Good morning, colleagues.
This is meeting 43 of the Standing Committee on Foreign Affairs and International Development, Tuesday, December 1, 2009. Our orders of the day include a return to our committee's study of Bill .
On our first panel today we have, from the Department of Foreign Affairs and International Trade, Grant Manuge, the director general of the trade commissioner service, operations; Mr. James Lambert, the director general for Latin America and the Caribbean; Sabine Nölke, director of the United Nations human rights and economic law division; and Ms. Sara Wilshaw, the director of trade commissioner service support.
We welcome you to our committee this morning. I'll invite you to make your opening statements, and then we'll proceed into the first and second round of questioning.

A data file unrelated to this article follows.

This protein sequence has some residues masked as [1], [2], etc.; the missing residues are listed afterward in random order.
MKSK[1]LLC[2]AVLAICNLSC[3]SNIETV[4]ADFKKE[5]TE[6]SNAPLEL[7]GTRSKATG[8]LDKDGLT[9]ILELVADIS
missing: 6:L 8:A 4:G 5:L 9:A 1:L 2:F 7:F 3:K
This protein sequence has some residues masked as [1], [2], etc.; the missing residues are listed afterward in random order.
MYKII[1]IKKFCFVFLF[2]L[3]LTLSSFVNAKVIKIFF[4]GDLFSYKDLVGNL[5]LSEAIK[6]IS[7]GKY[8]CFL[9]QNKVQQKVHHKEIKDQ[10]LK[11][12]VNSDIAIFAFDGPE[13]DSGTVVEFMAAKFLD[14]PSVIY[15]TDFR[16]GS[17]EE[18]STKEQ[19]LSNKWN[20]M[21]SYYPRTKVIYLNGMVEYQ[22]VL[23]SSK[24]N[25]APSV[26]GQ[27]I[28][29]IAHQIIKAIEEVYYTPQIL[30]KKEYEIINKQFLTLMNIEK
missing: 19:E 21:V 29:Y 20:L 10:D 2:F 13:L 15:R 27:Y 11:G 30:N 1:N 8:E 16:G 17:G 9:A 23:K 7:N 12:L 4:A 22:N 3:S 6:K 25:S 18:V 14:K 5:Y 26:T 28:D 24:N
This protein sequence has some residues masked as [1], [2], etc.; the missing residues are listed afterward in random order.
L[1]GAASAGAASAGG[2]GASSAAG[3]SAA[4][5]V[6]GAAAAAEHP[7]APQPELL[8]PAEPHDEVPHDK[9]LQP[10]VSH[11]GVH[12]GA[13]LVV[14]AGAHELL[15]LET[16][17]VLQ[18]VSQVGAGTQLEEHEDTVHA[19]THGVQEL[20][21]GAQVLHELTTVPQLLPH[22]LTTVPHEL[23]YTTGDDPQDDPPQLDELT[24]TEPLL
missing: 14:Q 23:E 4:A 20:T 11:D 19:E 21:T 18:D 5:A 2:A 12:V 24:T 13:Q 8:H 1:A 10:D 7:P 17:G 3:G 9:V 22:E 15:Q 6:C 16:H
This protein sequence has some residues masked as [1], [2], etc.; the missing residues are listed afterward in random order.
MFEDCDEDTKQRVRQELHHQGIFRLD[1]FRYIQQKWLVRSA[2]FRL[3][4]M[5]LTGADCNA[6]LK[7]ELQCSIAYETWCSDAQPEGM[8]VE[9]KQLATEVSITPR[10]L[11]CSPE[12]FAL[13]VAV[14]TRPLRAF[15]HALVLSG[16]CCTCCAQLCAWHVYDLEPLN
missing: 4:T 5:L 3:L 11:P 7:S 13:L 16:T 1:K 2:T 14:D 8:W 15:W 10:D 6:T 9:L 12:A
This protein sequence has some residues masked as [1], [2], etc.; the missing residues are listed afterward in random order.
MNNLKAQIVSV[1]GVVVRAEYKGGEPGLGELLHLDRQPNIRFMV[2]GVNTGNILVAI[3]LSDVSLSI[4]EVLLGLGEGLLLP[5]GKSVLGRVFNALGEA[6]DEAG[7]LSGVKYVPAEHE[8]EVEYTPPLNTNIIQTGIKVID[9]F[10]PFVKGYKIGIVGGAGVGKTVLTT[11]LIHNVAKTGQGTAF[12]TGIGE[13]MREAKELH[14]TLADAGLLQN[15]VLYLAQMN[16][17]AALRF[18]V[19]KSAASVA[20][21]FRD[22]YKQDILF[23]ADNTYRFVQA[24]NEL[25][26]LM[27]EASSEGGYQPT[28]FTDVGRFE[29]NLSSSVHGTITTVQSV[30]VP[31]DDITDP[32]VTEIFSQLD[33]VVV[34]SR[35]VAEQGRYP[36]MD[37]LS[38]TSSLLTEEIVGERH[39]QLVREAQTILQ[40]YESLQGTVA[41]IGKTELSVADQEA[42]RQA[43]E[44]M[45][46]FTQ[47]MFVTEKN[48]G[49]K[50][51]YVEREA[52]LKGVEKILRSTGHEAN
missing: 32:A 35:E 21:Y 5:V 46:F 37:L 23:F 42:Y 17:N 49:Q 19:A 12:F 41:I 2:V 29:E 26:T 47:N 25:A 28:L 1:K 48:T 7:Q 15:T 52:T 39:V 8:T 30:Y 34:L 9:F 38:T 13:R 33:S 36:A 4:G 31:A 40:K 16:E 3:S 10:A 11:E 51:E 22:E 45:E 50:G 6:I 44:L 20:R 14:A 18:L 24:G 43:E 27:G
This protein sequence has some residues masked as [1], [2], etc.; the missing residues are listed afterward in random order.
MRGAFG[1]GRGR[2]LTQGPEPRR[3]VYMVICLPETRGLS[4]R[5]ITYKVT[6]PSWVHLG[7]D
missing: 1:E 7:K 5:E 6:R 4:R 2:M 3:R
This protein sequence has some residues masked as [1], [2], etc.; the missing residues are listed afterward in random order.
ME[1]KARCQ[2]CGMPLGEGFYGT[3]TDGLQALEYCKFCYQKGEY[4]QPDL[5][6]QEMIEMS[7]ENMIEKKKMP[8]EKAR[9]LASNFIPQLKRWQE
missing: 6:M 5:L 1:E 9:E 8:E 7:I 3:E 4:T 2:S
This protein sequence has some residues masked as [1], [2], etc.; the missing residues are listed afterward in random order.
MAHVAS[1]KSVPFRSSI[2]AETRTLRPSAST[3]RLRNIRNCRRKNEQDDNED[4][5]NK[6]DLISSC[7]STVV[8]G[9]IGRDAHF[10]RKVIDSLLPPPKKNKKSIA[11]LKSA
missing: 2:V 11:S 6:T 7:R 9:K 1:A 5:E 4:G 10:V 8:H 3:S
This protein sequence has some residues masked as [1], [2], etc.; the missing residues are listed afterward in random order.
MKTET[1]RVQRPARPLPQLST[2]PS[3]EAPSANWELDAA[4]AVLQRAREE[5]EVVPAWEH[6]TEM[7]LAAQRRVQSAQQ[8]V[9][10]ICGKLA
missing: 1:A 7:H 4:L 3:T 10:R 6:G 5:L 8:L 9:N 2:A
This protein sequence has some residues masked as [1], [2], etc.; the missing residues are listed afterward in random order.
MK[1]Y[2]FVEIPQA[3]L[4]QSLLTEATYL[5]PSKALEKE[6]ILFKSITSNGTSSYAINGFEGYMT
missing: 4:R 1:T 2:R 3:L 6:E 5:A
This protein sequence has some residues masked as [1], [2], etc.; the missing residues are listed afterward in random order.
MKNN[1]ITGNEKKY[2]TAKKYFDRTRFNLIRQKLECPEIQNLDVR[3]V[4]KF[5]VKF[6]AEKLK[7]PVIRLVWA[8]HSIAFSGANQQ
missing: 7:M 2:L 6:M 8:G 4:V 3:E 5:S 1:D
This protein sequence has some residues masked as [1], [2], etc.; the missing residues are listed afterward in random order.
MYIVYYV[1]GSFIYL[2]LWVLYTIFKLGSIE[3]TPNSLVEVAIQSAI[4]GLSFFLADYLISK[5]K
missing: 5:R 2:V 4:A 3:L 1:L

I want to remind the members of our committee today that we are going to try to adjourn this by 10:15 to 10:30, somewhere in there, and move into steering committee. We'll really be on the time clock today in terms of the seven-minute rounds for questions and answers.
Thank you very much, Mr. Chair.
Thank you for inviting the Department of Foreign Affairs and International Trade-- “DFAIT”, as we refer to it--to return to this committee.
Today we would like to build upon previous testimony made by this department and comment on the potential implications of implementing Bill , the challenges of the quasi-judicial process it would create, and the CSR-related activities in which DFAIT is currently engaged as part of our mandate when it comes to fostering the expansion of Canada's international trade and commerce and coordinating Canada's international economic relations.